In the first semester, these included Vincent Tiberj (Sciences Po) on French democracy, Malte Rolf (Bamberg) on Soviet visions of modernity, Lorena de Vita (Utrecht) on the German-Israeli reparations agreement of 1952, Esra Ozyurek (LSE) on Holocaust memory and Muslim Germans, Jake Blanc (Edinburgh) on dam protests in 1980s Brazil, and a double bill on the history and geography of South Asia with Rakesh Ankit (Jindal) and Nilanjana Mukherjee (IIT Delhi).
In the second semester, we got a chance to listen to Aditya Sarkar (Warwick) on the Hindu right in India, Peter Jackson (Glasgow) on interwar Franco-British relations, Sonja Levsen (Freiburg) on postwar education policy in France and Germany, Malcolm Petrie (St Andrews) on Scottish politics and the European question, and Rana Mitter (Oxford) on the reconstruction of postwar China.
Our seminar series was complemented by a range of other activities, from a Czech New Wave film screening series, to a major public event on academic freedom in Uganda, China, Turkey and Bangladesh. In addition, our enterprising affiliated students set up a CSMCH Discussion Group, which met several times throughout the year. Last but not least, we hosted our inaugural CSMCH-IASH Visting Postdoctoral Fellow, Rakesh Ankit (Jindal), who pursued his research on Indian Communism while he was in Edinburgh from November 2017 to January 2018.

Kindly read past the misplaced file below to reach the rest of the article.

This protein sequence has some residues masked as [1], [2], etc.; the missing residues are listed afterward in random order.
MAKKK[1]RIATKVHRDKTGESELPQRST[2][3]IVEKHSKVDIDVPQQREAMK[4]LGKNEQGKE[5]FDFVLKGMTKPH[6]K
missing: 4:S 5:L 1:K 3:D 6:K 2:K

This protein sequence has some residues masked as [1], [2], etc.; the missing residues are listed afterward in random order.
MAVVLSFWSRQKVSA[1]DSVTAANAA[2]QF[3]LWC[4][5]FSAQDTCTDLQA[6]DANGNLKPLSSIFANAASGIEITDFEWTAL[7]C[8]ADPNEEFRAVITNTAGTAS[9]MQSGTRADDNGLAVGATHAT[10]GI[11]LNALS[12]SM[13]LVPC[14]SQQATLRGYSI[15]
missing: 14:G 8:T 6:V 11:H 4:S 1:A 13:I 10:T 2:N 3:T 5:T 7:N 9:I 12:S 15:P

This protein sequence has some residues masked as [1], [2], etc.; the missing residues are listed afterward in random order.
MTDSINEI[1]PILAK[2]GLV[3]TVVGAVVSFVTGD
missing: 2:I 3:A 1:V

Almost all of the events we organised or sponsored are documented on our blog. In many cases, there are also audio podcasts available - just search for the relevant talk or keyword using the blog's 'search' function.
Thank you to everyone for making this first year such a success!
The origins of the Centre for the Study of Modern and Contemporary History lie in the Centre for the Study of Modern Conflict, which was one of the UK's leading centres for the study of war and violence in the twentieth century. The Centre for the Study of Modern Conflict was closed in 2017 but remained active until its final year, when it was co-directed by David Kaufman and Emile Chabal.
In the academic year 2016-7, the Centre for the Study of Modern Conflict hosted a seminar series, with talks by Peter Lieb (Potsdam), Linda Risso (IHR, London), Julie Gottlieb (Sheffield), Thomas Brodie (Oxford), Mark Jones (University College, Dublin), Alexander Korb (Leicester), Vikram Visana (Edinburgh), Andreas Eckert (Humboldt, Berlin), Jonathan Gumz (Birmingham), Jackie Clarke (Glasgow) and Ellen Crabtree (Durham).
The Centre for the Study of Modern Conflict also organised a number of exciting public engagement engagement events, inclu ding:
- A major roundtable entitled 'The Turn to the Right: Global and Historical Perspectives' with local and invited speakers. A podcast of the event is available online and there were follow-up articles in Historians' Watch, the blog of the History Workshop Journal and the Global and Transnational History Research Group blog.
- An Andrzej Wajda film series and retrospective, featuring three epoch-making Wajda films (A Generation, Ashes and Diamonds and Man of Marble). This event was organised in collaboration with the Edinburgh University Polish Society and Play Poland. The Polish Society were kind enough to make an album of photos from the first event.